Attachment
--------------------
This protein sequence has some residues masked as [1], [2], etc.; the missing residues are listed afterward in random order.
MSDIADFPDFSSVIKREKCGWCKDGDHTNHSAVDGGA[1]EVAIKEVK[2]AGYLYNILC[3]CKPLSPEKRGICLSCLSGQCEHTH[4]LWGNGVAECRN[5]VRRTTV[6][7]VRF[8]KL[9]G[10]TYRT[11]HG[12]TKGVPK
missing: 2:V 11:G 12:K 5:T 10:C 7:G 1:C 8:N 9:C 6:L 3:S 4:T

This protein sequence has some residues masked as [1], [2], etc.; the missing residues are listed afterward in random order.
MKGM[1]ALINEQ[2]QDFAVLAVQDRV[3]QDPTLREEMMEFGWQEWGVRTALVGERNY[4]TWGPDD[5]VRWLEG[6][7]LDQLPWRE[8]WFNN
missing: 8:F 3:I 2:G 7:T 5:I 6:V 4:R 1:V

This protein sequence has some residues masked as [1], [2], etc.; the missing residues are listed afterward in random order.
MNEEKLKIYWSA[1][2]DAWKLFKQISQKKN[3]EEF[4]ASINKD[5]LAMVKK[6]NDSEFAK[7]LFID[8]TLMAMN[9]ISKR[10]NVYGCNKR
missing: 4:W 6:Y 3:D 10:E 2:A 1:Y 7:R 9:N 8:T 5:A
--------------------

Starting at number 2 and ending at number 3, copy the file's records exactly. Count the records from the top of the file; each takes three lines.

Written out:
This protein sequence has some residues masked as [1], [2], etc.; the missing residues are listed afterward in random order.
MKGM[1]ALINEQ[2]QDFAVLAVQDRV[3]QDPTLREEMMEFGWQEWGVRTALVGERNY[4]TWGPDD[5]VRWLEG[6][7]LDQLPWRE[8]WFNN
missing: 8:F 3:I 2:G 7:T 5:I 6:V 4:R 1:V

This protein sequence has some residues masked as [1], [2], etc.; the missing residues are listed afterward in random order.
MNEEKLKIYWSA[1][2]DAWKLFKQISQKKN[3]EEF[4]ASINKD[5]LAMVKK[6]NDSEFAK[7]LFID[8]TLMAMN[9]ISKR[10]NVYGCNKR
missing: 4:W 6:Y 3:D 10:E 2:A 1:Y 7:R 9:N 8:T 5:A